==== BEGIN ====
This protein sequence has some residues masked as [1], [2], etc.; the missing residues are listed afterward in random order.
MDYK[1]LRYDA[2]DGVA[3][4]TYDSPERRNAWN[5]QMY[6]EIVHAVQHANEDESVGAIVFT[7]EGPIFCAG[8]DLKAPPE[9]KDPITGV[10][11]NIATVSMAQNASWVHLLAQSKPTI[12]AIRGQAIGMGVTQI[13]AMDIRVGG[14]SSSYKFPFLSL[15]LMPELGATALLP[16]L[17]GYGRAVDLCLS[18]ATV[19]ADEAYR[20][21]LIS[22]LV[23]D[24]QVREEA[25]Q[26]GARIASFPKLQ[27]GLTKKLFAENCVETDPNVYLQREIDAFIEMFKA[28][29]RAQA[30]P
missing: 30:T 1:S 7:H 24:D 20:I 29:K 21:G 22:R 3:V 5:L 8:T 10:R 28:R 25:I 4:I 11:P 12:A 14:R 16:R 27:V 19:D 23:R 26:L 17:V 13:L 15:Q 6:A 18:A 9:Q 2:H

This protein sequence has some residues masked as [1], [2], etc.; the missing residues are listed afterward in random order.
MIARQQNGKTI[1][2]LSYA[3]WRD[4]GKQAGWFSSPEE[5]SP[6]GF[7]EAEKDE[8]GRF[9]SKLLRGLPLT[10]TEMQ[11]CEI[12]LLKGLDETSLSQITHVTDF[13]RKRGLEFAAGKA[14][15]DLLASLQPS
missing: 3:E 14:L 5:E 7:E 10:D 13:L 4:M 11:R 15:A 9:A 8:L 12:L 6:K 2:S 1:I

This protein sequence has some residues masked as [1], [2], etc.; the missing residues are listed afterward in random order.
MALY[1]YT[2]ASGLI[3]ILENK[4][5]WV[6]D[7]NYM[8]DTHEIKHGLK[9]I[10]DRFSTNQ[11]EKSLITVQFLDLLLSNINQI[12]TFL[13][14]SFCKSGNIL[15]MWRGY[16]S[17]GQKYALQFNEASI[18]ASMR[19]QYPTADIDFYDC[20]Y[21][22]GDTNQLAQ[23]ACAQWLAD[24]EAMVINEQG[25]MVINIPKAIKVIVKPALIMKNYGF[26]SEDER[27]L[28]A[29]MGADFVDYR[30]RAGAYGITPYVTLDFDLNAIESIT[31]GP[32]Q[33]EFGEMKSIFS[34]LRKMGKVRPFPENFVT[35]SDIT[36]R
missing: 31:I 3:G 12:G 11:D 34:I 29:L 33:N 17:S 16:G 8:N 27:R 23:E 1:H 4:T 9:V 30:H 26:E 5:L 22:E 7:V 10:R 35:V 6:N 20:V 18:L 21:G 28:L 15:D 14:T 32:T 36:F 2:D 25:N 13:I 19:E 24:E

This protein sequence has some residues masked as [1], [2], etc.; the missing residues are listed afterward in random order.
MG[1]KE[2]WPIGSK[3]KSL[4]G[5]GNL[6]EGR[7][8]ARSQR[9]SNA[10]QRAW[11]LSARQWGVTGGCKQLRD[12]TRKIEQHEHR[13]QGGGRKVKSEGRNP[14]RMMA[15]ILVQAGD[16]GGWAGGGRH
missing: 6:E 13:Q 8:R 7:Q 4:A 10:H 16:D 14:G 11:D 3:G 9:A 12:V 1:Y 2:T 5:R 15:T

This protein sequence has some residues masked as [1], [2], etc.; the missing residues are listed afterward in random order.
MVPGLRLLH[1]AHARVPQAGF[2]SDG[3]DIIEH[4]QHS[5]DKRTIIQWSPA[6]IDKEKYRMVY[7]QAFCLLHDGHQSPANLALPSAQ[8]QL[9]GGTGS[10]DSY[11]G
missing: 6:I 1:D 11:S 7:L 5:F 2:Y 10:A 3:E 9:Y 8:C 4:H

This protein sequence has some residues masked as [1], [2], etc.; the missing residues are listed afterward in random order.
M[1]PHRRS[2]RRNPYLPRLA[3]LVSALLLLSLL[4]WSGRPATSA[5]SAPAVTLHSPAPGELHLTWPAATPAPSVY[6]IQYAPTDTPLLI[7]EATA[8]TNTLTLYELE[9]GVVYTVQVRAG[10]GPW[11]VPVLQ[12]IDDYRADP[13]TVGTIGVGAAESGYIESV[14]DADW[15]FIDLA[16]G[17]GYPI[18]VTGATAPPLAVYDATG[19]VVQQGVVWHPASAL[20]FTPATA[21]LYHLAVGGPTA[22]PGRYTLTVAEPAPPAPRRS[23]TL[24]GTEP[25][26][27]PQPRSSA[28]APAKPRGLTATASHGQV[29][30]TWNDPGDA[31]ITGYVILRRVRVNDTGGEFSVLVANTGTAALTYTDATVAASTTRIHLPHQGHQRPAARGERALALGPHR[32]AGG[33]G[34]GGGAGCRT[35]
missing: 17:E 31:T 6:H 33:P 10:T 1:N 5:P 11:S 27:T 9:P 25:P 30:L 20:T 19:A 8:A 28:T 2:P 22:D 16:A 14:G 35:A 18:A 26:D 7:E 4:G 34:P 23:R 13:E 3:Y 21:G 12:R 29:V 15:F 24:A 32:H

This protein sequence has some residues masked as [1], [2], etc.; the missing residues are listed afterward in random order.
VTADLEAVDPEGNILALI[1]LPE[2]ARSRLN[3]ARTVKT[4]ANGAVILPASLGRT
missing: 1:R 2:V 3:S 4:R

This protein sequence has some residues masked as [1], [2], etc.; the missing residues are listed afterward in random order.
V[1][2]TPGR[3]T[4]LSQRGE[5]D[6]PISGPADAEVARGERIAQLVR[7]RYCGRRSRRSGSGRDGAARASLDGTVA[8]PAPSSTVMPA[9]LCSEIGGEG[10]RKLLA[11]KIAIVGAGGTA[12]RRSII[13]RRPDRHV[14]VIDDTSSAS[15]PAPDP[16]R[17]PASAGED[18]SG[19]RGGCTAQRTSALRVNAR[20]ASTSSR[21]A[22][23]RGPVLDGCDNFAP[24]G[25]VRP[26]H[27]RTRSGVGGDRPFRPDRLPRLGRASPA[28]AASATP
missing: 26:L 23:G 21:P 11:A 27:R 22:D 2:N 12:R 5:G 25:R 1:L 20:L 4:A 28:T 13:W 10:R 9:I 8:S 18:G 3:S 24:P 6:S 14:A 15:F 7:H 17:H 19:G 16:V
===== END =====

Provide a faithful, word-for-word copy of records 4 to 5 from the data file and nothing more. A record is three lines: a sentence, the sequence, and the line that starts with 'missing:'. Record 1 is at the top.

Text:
This protein sequence has some residues masked as [1], [2], etc.; the missing residues are listed afterward in random order.
MG[1]KE[2]WPIGSK[3]KSL[4]G[5]GNL[6]EGR[7][8]ARSQR[9]SNA[10]QRAW[11]LSARQWGVTGGCKQLRD[12]TRKIEQHEHR[13]QGGGRKVKSEGRNP[14]RMMA[15]ILVQAGD[16]GGWAGGGRH
missing: 6:E 13:Q 8:R 7:Q 4:A 10:H 16:D 14:G 11:D 3:G 9:A 12:V 1:Y 2:T 5:R 15:T

This protein sequence has some residues masked as [1], [2], etc.; the missing residues are listed afterward in random order.
MVPGLRLLH[1]AHARVPQAGF[2]SDG[3]DIIEH[4]QHS[5]DKRTIIQWSPA[6]IDKEKYRMVY[7]QAFCLLHDGHQSPANLALPSAQ[8]QL[9]GGTGS[10]DSY[11]G
missing: 6:I 1:D 11:S 7:L 5:F 2:Y 10:A 3:E 9:Y 8:C 4:H